Discuss in ILovePhilosophy.com: RFG: TWO: How Could a Good God Allow Suffering?
Tim Keller’s The Reason for God Book Discussion – Part 1: The Leap of Doubt
TWO: How Could a Good God Allow Suffering?
From now on, along with my own observations and questions, I will be including discussion questions written by Penguin and found here, if you’d like to look ahead:
Here is the sermon series at Redeemer NY:
As always, feel free to comment on any part of the chapter not mentioned here.
“In chapter 2, Keller responds to the contention that a loving God could not allow suffering. He states: ‘Just because you can’t see or imagine a good reason why God might allow something to happen doesn’t mean there can’t be one’ (p. 23). Do you buy the argument that the absence of a clear answer doesn’t rule out the possibility that a plausible — but hidden — explanation exists? Why or why not? Do you feel that claiming that God has reasons for his actions that are beyond human reasoning is a cop-out? Or is this a valid argument when the topic is God and his transcendent ways of doing things?” — Penguin
“As he continues to examine the problem of pain, Keller writes: ‘… though Christianity does not provide the reason for each experience of pain, it provides deep resources for actually facing suffering with hope and courage rather than bitterness and despair’ (pp. 27-28). Have you ever experienced the hope and/or courage that he refers to? If so, describe your experience to others in the group.” — Penguin
“Paraphrasing C.S. Lewis, the author states: ‘… modern objections to God are based on a sense of fair-play and justice. People, we believe, ought not to suffer, be excluded, die of hunger or oppression. But the evolutionary mechanism of natural selection depends on death, destruction, and violence of the strong against the weak — these things are all perfectly natural. On what basis, then, does the atheist judge the natural world to be horribly wrong, unfair, and unjust’ (p. 26). How would you respond to Keller’s question? Does an allegiance to the laws of natural selection and survival of the fittest contradict human values that oppose suffering, discrimination, and the victimization of the poor and powerless? Why or why not?” – Penguin
And my own contribution to the discussion: It wasn’t mentioned in the chapter, but I think a lot of (but certainly not all) suffering is the natural, direct consequences of sin. It is not evidence against God, but against our being God, and in favor of the fact that God, like a good father, allows us to learn from our mistakes, rather than dysfunctionaly protecting us from them by a) preventing us from making them, or b) preventing us from experiencing the consequences. Agree, disagree? Pick one: prevent suffering and prevent free will (love), or allow free will (love) and allow suffering.
Notes on Keller’s sermon for this chapter:
Suffering 1 Peter 1:3-12
“The Problem of Evil and Suffering”
Doubt: If God allows evil and suffering to continue because He can’t stop it, He might be good, but He’s not all powerful. If God allows it because He can stop it, but He won’t stop it-then He might be all-powerful, but He’s not good.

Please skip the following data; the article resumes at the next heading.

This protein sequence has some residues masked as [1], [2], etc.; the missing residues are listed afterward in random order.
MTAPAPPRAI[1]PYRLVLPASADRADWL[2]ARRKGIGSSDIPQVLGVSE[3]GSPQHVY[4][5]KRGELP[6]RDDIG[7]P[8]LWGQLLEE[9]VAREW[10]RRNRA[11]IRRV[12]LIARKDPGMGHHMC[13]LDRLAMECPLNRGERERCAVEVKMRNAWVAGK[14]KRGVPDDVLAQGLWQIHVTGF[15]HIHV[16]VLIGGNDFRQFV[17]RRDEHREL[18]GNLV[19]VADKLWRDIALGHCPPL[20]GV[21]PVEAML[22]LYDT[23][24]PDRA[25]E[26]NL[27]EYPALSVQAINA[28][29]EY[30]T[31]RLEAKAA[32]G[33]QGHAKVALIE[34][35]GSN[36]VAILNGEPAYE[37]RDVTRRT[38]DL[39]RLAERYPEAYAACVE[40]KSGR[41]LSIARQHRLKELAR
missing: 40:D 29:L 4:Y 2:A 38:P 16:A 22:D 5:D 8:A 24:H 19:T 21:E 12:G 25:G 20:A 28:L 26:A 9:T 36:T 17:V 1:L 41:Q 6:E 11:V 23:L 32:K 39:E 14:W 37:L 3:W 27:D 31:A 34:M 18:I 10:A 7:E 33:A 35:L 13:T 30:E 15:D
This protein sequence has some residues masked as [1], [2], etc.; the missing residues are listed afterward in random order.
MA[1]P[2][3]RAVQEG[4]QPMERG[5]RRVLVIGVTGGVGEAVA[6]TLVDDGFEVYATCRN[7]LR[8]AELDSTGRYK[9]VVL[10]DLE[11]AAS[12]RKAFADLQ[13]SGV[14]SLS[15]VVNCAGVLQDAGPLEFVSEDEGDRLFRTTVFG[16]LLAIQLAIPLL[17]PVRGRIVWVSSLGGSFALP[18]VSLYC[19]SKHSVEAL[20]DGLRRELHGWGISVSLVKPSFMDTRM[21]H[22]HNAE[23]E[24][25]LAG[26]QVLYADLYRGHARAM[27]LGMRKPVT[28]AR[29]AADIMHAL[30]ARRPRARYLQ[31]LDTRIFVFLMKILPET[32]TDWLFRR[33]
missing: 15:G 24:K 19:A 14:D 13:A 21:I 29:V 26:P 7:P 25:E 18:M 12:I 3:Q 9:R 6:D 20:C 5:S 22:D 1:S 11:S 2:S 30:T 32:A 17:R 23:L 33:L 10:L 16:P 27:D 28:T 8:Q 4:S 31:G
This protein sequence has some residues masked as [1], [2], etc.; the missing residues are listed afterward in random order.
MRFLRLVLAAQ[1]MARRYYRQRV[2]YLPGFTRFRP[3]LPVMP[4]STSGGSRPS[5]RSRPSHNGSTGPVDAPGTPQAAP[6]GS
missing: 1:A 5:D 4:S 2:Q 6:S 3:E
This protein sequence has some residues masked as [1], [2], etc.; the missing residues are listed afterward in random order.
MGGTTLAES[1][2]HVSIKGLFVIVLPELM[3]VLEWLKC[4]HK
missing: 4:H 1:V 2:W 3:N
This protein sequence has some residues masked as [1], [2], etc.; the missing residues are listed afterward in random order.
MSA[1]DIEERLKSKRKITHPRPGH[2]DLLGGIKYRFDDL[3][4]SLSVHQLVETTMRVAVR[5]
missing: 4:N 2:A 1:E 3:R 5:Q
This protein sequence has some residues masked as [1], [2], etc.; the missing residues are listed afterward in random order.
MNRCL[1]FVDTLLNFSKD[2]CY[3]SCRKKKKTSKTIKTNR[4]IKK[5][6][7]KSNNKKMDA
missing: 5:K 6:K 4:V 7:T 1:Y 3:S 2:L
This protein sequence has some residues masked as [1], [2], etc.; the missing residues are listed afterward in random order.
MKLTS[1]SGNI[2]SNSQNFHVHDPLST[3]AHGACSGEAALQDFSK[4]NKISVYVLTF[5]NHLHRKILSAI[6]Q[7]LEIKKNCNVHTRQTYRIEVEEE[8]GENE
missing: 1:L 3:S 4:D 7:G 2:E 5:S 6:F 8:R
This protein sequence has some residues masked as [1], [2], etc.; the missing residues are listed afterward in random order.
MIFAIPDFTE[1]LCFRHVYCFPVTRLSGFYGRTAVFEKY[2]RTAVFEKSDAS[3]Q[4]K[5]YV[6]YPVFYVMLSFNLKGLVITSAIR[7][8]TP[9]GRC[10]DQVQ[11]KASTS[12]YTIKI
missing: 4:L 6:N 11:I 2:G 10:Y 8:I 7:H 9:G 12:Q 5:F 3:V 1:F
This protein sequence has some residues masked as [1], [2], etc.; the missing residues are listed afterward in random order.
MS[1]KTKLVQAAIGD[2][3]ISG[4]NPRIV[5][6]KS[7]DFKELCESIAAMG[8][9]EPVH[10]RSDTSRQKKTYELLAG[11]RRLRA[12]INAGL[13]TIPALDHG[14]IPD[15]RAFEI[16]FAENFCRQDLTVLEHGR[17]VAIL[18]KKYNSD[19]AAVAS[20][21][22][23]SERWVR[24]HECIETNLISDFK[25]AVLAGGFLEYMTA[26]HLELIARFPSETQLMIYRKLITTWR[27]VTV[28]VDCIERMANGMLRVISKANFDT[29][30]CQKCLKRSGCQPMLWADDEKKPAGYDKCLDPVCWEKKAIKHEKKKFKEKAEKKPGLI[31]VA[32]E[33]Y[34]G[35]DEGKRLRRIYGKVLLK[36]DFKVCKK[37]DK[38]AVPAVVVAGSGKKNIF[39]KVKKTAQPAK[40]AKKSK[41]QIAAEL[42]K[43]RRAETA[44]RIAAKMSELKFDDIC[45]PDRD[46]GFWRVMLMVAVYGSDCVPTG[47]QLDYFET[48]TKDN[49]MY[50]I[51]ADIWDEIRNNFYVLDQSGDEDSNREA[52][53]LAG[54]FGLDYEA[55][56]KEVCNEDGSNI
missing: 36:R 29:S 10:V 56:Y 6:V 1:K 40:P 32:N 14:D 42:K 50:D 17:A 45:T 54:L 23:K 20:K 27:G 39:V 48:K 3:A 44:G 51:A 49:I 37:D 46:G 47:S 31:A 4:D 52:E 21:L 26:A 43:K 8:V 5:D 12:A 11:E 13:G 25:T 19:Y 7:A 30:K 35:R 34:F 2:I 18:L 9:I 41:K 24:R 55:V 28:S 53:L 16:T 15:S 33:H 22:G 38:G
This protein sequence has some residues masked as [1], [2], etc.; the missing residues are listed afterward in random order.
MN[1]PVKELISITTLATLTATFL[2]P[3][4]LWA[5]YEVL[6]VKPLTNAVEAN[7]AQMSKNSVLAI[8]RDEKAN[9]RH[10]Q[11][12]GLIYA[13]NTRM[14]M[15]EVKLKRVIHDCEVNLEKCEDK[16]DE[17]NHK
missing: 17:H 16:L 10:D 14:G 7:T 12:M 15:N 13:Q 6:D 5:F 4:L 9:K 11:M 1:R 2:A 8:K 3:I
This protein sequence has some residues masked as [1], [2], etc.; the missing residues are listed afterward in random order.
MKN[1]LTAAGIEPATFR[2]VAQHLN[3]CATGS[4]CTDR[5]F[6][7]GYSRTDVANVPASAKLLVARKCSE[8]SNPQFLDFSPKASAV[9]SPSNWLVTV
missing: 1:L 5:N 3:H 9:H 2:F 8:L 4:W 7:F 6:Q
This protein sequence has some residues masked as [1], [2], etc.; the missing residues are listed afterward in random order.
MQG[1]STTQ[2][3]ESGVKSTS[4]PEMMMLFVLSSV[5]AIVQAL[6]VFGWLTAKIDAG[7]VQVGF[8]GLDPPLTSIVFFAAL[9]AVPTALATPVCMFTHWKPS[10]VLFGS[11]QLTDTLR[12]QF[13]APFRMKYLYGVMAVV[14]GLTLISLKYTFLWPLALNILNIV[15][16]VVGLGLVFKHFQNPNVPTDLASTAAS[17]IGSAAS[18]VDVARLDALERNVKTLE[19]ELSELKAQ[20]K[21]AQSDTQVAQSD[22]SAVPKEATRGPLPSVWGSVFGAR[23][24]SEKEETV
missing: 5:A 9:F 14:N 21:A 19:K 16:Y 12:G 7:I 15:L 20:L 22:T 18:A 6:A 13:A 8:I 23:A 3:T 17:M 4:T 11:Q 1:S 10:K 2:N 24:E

One way “not” to face evil/suffering-three ways “to face” it.
1 not. One way “not” to face evil/suffering: abandon faith.
Peter says the pain you are going through can “strengthen” faith-not weaken it.
Abandoning faith doesn’t help you understand or deal w/ pain/suffering.
MLKJr: Only way to know if a human law is unjust, is according to the divine law.
If no God-no divine law-can’t say ‘any’ historical event is unjust.
In nature, there’s nothing more natural than violence.
Sartre and Dostoevsky-no God, all permitted-no “evil”-suffering is not a “problem”.
If there is evil/suffering-if they are problems-a lack of God’s existence is a problem.
Look: 1. Back 2. Ahead 3. In
1. Look back (to cross)
Peter likens pain/suffering to a fire/furnace/crucible. Daniel 3.
Isaiah: fear not, I have redeemed you-when you pass through the waters, I will be there-when you walk through the fire, you shall not be burned, neither shall the flame kindle upon you
“thy dross to consume, thy gold to refine” – hymn
Promise is NOT “smooth sailing” – the promise is WHEN you go through trials-I will so love you, and you will so sense my presence, you will be refined and not be broken
God became vulnerable to suffering/pain/death (calling out Why?) on the cross for us.
–connection to hell sermon
Ask Jesus on the cross why He allows pain/evil-the answer cannot be that He doesn’t love us-when there He is loving us…in the furnace with us.
2. Look ahead (to resurrection)
Peter says we have a living hope that will get us through the furnace-our inheritance in heaven, the foretaste of which was Jesus’ physical resurrection-the first-fruits of the new heavens, new earth, our own resurrection. Rev 21-22. 1 Corinthians 15. Restoration of “this” world. Pure, unfading, imperishable, unspoiled. Everything sad and horrible is going to be brought up into the victory.
Dostoevsky: “I believe like a child that suffering…will be made up for.” (get whole quote from RFG book)
3. Look in (YOU are His living hope)
V.12 angels long to look into this-“long” means “lust”-they obsessively, passionately look into the Gospel…never get tired of it.
How did Jesus get through His furnace? Heb 12-for the joy that was set before Him, He endured the cross.
What was His living hope? What drew Him away from heaven, brought Him down here-“the results of His suffering He will see and be satisfied”–
Isaiah: my righteous servant will justify many”
YOU are His living hope.
That will make Him your living hope, and your suffering in the furnace will burn away the dross and you will be refined and turned to gold.